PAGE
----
Studio Spotlight: Creating Art Without Limits

Artist Danielle Urso-king at work in the art studio at the Robert Schonhorn Arts Center.

Making artists’ ideas and visions come to life is a primary goal for Arts Access facilitators. There’s no greater example of that effort than the melding of creativity that happens when client Dani Urso-King and Painting Facilitator Joseph Matousek join forces. The two come together weekly at Arts Access, a fine art program of Matheny Medical & Educational Center in Peapack. As part of the program, professional artists work as facilitators who assist the clients in creating original works of art in every discipline.

Urso-King, a resident of Princeton Junction, has participated in the program since 2012. Dance and painting are among her favorite disciplines. Known for using unconventional techniques and having innovative ideas, her visual art pieces take on a life of their own. From Munny dolls (a vinyl figurine with movable parts) and oversized paintings to three-dimensional art, Urso-King enjoys testing the limits of her creativity.

“There is no set process for Dani,” Matousek said of her time in the studio. “It’s different every session. Nothing is set in stone. One week, I could be melting crayons, the next week it could be something else.” Matousek, who is from Bayonne, previously worked as a scenic artist for films and companies such as Disney and Loews Portofino Bay Hotel. He has built props and sets for the Orlando Science Center, Universal’s Island of Adventure, and Sea World’s Journey to Atlantis ride.

The projects he’s facilitated with Urso-King include jeans turned into an art piece on canvas and a painted tombstone interspersed with flattened twine from a Christmas tree. The latter, called ‘Death of Sesame Street’, also included elements of stuffed animals that were torn apart and put back together. The bubbly and engaging artist, whose joyful laughter can often be heard throughout the art center, also completed a colorful 5-foot Munny figurine that features cardboard cutouts made from imprints of her feet and hands.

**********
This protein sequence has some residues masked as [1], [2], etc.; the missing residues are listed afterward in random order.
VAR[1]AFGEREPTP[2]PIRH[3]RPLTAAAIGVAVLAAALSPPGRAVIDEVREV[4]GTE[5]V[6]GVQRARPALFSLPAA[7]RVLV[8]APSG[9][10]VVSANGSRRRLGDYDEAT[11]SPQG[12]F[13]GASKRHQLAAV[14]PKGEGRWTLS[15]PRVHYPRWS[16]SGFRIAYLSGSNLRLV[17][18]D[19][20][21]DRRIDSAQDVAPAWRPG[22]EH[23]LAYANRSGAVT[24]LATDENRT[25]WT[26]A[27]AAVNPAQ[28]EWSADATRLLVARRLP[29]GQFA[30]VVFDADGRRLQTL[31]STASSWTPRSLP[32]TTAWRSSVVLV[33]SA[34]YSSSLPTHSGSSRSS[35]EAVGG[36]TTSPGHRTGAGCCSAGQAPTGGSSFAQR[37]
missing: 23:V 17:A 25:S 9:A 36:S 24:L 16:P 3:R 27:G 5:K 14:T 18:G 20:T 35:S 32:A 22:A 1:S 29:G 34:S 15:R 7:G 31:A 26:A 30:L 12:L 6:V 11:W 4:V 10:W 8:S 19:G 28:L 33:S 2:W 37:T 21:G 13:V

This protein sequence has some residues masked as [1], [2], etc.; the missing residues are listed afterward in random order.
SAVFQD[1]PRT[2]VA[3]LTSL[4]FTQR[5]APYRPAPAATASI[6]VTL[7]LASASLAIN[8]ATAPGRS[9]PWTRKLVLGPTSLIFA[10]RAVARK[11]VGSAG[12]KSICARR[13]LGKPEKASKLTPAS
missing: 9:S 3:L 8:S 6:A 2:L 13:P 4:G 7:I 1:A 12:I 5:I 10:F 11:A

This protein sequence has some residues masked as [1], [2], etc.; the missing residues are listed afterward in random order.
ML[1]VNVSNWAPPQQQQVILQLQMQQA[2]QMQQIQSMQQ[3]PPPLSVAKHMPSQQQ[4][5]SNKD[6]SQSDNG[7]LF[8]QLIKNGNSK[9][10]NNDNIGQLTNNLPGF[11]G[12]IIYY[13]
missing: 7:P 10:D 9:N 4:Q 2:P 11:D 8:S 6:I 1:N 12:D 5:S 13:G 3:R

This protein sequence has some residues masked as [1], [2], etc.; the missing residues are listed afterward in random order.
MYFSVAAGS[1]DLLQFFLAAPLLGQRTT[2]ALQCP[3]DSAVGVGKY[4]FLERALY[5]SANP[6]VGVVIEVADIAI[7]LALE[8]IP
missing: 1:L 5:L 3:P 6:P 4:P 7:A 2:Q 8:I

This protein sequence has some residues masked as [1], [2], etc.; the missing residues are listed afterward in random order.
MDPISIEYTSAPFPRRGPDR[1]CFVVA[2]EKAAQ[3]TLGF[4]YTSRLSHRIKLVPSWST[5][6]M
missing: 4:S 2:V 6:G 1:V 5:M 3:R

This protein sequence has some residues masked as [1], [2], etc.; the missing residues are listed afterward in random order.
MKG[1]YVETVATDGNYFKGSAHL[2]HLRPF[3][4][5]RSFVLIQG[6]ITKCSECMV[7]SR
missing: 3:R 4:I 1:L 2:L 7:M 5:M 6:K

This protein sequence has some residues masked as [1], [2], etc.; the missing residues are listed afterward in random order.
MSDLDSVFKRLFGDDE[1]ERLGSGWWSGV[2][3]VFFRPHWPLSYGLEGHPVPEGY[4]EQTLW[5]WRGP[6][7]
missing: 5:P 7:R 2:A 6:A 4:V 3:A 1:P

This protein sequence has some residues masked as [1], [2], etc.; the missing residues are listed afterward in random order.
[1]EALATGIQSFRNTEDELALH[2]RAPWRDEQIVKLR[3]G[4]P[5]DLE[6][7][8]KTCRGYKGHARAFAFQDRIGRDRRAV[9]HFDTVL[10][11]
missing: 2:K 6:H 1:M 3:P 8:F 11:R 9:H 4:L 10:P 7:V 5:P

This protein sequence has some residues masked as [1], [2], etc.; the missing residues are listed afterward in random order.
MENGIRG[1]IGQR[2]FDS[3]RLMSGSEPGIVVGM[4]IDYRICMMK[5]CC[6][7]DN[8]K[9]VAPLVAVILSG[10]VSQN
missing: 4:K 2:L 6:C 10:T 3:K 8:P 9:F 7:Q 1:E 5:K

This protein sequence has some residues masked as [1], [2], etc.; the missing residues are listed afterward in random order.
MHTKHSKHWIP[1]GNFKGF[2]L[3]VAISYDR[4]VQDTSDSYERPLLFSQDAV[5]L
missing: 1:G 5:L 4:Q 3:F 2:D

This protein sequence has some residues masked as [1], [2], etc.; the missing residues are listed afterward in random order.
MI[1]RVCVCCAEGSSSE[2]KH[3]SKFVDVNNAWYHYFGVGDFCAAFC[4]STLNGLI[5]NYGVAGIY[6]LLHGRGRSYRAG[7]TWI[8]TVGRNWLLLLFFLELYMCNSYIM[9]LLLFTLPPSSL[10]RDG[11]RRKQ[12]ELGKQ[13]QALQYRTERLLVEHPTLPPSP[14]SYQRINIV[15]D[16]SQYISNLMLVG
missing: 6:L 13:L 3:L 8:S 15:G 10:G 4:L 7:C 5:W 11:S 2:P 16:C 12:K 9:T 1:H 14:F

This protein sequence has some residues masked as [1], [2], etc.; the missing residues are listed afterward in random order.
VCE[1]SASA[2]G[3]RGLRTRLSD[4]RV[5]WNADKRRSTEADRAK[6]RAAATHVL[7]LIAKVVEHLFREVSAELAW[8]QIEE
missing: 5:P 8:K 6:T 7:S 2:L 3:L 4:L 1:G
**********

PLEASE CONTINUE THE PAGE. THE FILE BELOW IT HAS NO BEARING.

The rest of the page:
Urso-King is currently working on another Munny. Its head will contain multiple sheets of shredded color paper that she asked the facilitator to glue together into a tubular shape. During the process, she also requested that the facilitator crumble a corkboard into small pieces and chop up a box of crayons. She’s still deciding how they will fit into the piece of art.

A fan of using various tools and materials, Urso-King has her own box filled with implements in the Arts Access studio. “Dani has her own ideas about what she wants to do,” explained Matousek. “I show her the materials and I’ll ask ‘Do you want to cut it, paint it, change the look of it? Break them, cut them?’ Then, we go from there.”

Matousek’s background as an artist and designer has helped make him the perfect candidate for assisting Urso-King as she brings her ideas to fruition. Matousek noted that helping her take apart and re-assemble different parts of objects is something he was used to doing. “Knowing the tools and techniques that I used and did in the past has helped prepare me for this,” he said. “Dani likes to use lots of paint in some of her pieces. For some of them, we had to create receptacles for her art to dry in. So with her, there’s always something new.”

In addition to other accolades, Urso-King was the recipient of a Dance Innovations Award in 2014. Last year, she sold one of her Munny creations at Full Circle, Arts Access’ annual multi-media showcase featuring the work of its artists. One of her art pieces and a Munny doll were on display at the 2016 Full Circle: Conversations showcase.

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